WHILE S&N is looking to firmly establish itself as an international player, its purchase of Caledonian proved it still had an eye on the home market.

There are, however, still concerns in the City about what strategy S&N is really looking to go for, with some analysts citing S&N as a firm that would make an ideal acquisition target itself, particularly with rival SABMiller's recent 4.3 billion acquisition of Colombia's Grupo Empresarial Bavaria.

Although Belhaven's chief executive Stuart Ross believes the probable acquisition of the Dunbar-based brewery by Greene King is a good move for both companies, some beer industry commentators are less certain, with Camra questioning the long-term survival prospects of Belhaven's Dunbar brewery.

Suffolk-based Greene King's recent purchase of brewer TD Ridley for 46m resulted in the closure of its brewery in Essex and is the reason Camra is cautious.

But Greene King insists the deal gives certainty to Belhaven investors at a time when it faces commercial and financial risks from the forthcoming smoking ban that is due to take place in Scotland early next year.

According to Greene King chief executive Rooney Anand, a move on Belhaven, which also has around 270 pubs, was also a way of giving the group a foothold north of the Border.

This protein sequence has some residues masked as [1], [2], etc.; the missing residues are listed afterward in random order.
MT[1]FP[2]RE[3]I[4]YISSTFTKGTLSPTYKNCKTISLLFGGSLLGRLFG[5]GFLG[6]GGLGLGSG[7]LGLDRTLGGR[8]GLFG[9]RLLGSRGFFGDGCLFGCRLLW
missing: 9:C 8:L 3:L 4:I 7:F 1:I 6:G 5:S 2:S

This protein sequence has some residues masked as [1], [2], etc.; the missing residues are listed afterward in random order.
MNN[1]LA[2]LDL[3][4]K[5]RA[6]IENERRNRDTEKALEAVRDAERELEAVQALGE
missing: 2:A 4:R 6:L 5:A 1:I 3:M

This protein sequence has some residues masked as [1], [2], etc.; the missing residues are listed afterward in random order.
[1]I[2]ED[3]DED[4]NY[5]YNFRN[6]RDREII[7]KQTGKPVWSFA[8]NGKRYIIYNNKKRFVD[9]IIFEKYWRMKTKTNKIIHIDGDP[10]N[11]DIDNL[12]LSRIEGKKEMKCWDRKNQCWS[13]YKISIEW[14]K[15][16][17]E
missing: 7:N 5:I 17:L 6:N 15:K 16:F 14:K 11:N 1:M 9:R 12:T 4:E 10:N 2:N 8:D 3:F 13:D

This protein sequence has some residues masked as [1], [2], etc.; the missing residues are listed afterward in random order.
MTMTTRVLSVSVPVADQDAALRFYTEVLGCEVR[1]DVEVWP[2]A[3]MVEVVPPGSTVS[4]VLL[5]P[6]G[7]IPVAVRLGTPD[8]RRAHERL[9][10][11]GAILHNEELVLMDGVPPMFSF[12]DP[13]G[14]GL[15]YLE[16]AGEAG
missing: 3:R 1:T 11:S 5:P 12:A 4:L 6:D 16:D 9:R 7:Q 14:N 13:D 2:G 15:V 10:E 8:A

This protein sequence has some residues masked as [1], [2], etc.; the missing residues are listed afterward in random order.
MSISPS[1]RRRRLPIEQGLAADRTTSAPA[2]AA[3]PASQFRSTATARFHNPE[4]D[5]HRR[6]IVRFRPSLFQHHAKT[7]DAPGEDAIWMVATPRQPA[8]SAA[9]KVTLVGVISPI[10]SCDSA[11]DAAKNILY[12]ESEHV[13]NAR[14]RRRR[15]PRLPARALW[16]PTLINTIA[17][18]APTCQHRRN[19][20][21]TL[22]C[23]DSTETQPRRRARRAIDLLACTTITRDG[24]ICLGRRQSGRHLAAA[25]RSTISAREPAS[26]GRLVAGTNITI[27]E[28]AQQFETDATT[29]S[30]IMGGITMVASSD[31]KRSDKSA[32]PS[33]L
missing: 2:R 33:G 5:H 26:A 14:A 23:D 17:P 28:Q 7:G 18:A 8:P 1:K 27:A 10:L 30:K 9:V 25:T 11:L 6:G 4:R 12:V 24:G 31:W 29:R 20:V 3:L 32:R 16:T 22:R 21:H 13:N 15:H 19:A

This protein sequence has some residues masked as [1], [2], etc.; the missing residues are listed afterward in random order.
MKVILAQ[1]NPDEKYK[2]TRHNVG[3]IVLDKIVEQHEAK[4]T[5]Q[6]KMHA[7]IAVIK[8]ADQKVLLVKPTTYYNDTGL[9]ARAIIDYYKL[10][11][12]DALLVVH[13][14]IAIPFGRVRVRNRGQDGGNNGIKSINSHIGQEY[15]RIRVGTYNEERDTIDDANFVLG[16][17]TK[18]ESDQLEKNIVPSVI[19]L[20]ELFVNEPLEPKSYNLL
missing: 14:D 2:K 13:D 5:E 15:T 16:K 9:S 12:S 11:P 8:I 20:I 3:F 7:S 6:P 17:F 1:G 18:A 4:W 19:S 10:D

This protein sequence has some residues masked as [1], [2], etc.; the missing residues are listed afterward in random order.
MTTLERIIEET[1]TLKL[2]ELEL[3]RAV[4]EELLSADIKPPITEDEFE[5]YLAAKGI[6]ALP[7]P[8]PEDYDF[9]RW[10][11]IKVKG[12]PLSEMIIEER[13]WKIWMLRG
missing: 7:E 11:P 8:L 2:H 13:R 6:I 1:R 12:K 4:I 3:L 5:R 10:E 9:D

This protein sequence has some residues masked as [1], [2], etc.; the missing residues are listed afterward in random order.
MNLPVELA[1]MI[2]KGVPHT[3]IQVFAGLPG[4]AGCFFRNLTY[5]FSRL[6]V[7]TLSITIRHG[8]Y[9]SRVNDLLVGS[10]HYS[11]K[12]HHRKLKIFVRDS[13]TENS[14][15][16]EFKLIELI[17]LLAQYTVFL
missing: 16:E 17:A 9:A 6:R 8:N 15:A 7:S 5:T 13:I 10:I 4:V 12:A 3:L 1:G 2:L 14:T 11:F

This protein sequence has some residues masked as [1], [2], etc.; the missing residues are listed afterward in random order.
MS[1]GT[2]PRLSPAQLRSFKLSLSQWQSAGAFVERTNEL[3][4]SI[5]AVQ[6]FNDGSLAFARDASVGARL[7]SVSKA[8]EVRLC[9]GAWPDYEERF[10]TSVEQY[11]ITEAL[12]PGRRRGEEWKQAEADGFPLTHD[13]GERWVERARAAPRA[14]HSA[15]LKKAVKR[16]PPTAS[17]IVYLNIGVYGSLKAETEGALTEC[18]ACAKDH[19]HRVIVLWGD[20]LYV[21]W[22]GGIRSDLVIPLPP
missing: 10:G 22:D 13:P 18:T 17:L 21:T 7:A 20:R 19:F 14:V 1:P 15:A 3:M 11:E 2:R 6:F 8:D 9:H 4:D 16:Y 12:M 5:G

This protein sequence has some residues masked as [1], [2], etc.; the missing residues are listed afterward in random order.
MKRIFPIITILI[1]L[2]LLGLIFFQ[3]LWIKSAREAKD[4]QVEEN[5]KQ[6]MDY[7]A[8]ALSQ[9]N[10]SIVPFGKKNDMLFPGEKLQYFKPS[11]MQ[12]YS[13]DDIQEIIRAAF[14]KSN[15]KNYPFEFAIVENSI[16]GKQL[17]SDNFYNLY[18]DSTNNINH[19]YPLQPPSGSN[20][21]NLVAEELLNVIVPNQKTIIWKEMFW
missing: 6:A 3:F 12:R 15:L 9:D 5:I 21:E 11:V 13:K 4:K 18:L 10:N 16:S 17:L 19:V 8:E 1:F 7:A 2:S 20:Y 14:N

Acquisition certainly seems to be the preferred strategy for Greene King. Since 1996, it has acquired more than 1600 pubs in eight transactions - including the Laurel's 432-strong estate and Ridley's 73 pubs - with a total value of more than 1.3bn.

Analyst Greg Feehely at Altium Securities is another sceptic about Greene King's move on Belhaven.

"We don't like this deal at all," says Mr Feehely. "They paid a full price for Laurel and for Ridleys, but this is the highest price we've seen yet, and with the most immediate downside.

"Greene King shareholders are assuming all of the downside of the smoking ban."

However, another analyst says Greene King had made a reasonable assumption that Scottish beer consumers would not stop drinking, regardless of the smoking ban.

According to Camra, there are now only 30 independent brewers left in the UK, and it warns other takeovers may follow.

Earlier in the year, Wolverhampton & Dudley Breweries, Britain's biggest independent brewer, snapped up Lake District brewer and pubs group Jennings Brothers for 67m.

Camra's UK spokesman says: "I think Greene King is trying to take over the whole of the brewing industry," adding that the company had barely completed its last acquisition before unveiling the Belhaven deal.

Greene King, which brews Old Speckled Hen and Abbot Ale, also says being part of a larger group will open up new markets for Belhaven's products, something Belhaven's Mr Ross agrees with.

"The deal represents a great opportunity for Belhaven," Mr Ross says.

"There is no geographical overlap and our strategy will not change. Greene King is a perfect partner for us."

Belhaven's flagship beer, Belhaven Best, features among the top ten alcoholic drinks in Scottish pubs. Its other brands include St Andrew's Ale and Belhaven 80 Shilling.

Greene King's approach to Belhaven represents a continuation of what many analysts and trade bodies believe had been a trend that has been around for many years.

Punch Taverns, Scotland's biggest and Britain's second-biggest pubs group behind Enterprise Inns, earlier this year said it had "plenty of firepower" for further takeover opportunities.

It and its many counterparts are unlikely to leave the starting gun on another round of consolidation silent for long.